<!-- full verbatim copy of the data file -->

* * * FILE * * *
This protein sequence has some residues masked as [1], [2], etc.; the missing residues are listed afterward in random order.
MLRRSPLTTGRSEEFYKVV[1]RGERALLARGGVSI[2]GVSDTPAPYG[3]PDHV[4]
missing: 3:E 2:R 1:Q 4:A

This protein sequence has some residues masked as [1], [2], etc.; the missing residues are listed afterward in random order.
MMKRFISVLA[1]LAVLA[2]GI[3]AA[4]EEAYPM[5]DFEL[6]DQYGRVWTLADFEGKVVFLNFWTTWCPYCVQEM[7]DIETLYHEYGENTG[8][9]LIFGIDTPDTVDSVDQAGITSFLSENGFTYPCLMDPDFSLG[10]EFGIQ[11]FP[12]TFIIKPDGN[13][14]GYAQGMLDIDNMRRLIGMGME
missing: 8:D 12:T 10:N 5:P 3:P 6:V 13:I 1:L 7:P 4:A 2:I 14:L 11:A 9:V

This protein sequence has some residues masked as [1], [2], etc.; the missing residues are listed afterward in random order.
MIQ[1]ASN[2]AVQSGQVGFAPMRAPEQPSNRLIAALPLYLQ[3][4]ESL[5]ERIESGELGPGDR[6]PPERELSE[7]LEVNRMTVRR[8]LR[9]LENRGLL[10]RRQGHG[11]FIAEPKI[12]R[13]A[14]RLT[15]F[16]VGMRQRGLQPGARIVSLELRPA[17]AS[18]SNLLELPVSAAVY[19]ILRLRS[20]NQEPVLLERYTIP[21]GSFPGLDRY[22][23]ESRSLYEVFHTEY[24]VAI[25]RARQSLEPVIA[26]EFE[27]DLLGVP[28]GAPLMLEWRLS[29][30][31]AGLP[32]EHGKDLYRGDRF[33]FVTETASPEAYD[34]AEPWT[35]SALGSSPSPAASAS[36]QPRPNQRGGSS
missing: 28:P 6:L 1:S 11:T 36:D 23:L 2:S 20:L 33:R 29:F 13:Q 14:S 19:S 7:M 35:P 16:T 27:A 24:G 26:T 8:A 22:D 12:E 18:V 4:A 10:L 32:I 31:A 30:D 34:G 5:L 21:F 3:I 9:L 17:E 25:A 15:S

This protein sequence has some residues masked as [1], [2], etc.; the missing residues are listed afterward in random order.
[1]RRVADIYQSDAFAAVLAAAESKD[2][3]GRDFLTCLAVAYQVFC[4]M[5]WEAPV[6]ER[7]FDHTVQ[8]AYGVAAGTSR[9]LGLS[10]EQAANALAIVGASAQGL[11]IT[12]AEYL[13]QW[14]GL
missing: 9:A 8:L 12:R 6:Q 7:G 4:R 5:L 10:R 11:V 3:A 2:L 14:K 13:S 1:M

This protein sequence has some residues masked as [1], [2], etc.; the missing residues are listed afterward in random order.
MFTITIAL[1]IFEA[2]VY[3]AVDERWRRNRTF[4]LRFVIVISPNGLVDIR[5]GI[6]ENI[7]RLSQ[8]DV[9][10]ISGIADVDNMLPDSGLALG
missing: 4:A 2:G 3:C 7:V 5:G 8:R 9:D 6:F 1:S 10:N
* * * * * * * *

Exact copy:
This protein sequence has some residues masked as [1], [2], etc.; the missing residues are listed afterward in random order.
MLRRSPLTTGRSEEFYKVV[1]RGERALLARGGVSI[2]GVSDTPAPYG[3]PDHV[4]
missing: 3:E 2:R 1:Q 4:A

This protein sequence has some residues masked as [1], [2], etc.; the missing residues are listed afterward in random order.
MMKRFISVLA[1]LAVLA[2]GI[3]AA[4]EEAYPM[5]DFEL[6]DQYGRVWTLADFEGKVVFLNFWTTWCPYCVQEM[7]DIETLYHEYGENTG[8][9]LIFGIDTPDTVDSVDQAGITSFLSENGFTYPCLMDPDFSLG[10]EFGIQ[11]FP[12]TFIIKPDGN[13][14]GYAQGMLDIDNMRRLIGMGME
missing: 8:D 12:T 10:N 5:P 3:P 6:V 13:I 1:L 7:P 4:A 2:I 14:L 11:A 9:V

This protein sequence has some residues masked as [1], [2], etc.; the missing residues are listed afterward in random order.
MIQ[1]ASN[2]AVQSGQVGFAPMRAPEQPSNRLIAALPLYLQ[3][4]ESL[5]ERIESGELGPGDR[6]PPERELSE[7]LEVNRMTVRR[8]LR[9]LENRGLL[10]RRQGHG[11]FIAEPKI[12]R[13]A[14]RLT[15]F[16]VGMRQRGLQPGARIVSLELRPA[17]AS[18]SNLLELPVSAAVY[19]ILRLRS[20]NQEPVLLERYTIP[21]GSFPGLDRY[22][23]ESRSLYEVFHTEY[24]VAI[25]RARQSLEPVIA[26]EFE[27]DLLGVP[28]GAPLMLEWRLS[29][30][31]AGLP[32]EHGKDLYRGDRF[33]FVTETASPEAYD[34]AEPWT[35]SALGSSPSPAASAS[36]QPRPNQRGGSS
missing: 28:P 6:L 1:S 11:T 36:D 23:L 2:S 20:L 33:R 29:F 13:Q 14:S 19:S 7:M 35:P 16:T 27:A 24:G 26:T 8:A 22:D 12:E 18:V 4:A 10:L 32:I 31:A 30:D 34:G 5:L 21:F 3:I 9:L 17:E 25:A 15:S

This protein sequence has some residues masked as [1], [2], etc.; the missing residues are listed afterward in random order.
[1]RRVADIYQSDAFAAVLAAAESKD[2][3]GRDFLTCLAVAYQVFC[4]M[5]WEAPV[6]ER[7]FDHTVQ[8]AYGVAAGTSR[9]LGLS[10]EQAANALAIVGASAQGL[11]IT[12]AEYL[13]QW[14]GL
missing: 9:A 8:L 12:R 6:Q 7:G 4:R 5:L 10:R 11:V 3:A 2:L 14:K 13:S 1:M

This protein sequence has some residues masked as [1], [2], etc.; the missing residues are listed afterward in random order.
MFTITIAL[1]IFEA[2]VY[3]AVDERWRRNRTF[4]LRFVIVISPNGLVDIR[5]GI[6]ENI[7]RLSQ[8]DV[9][10]ISGIADVDNMLPDSGLALG
missing: 4:A 2:G 3:C 7:V 5:G 8:R 9:D 6:F 1:S 10:N